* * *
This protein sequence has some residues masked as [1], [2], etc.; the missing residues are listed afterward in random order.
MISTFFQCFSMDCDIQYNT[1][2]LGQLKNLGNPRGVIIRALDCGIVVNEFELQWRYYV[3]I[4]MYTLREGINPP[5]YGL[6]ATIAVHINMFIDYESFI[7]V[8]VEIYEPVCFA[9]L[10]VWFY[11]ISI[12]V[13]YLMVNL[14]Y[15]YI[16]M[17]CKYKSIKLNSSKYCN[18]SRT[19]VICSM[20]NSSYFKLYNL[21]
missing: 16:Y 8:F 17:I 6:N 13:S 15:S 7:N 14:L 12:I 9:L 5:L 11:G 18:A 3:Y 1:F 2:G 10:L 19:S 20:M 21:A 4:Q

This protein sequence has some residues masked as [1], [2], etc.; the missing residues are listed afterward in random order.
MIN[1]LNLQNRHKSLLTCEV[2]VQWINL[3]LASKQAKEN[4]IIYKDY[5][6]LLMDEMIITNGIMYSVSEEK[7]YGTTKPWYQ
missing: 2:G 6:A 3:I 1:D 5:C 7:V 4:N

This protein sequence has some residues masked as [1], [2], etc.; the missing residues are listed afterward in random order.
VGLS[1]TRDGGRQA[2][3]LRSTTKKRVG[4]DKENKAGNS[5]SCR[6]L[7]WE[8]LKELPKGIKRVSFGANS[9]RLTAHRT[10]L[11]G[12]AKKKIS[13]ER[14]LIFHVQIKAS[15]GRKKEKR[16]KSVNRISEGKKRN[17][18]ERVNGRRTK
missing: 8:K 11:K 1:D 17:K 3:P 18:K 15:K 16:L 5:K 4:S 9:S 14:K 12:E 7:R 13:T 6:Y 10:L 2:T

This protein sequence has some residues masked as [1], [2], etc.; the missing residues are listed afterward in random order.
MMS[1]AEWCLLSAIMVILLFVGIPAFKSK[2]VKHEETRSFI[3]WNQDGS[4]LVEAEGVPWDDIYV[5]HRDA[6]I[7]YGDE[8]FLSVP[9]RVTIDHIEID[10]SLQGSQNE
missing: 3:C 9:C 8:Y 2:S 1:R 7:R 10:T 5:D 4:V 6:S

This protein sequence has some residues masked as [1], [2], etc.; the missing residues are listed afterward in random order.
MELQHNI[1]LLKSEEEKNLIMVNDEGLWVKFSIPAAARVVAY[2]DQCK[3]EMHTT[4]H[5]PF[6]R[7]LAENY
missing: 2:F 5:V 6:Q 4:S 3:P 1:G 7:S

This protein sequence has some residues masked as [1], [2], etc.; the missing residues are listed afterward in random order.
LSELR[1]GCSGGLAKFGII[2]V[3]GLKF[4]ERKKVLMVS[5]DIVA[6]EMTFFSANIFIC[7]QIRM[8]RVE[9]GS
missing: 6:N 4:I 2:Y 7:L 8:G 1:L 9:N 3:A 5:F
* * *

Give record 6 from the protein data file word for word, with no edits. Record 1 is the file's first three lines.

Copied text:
This protein sequence has some residues masked as [1], [2], etc.; the missing residues are listed afterward in random order.
LSELR[1]GCSGGLAKFGII[2]V[3]GLKF[4]ERKKVLMVS[5]DIVA[6]EMTFFSANIFIC[7]QIRM[8]RVE[9]GS
missing: 6:N 4:I 2:Y 7:L 8:G 1:L 9:N 3:A 5:F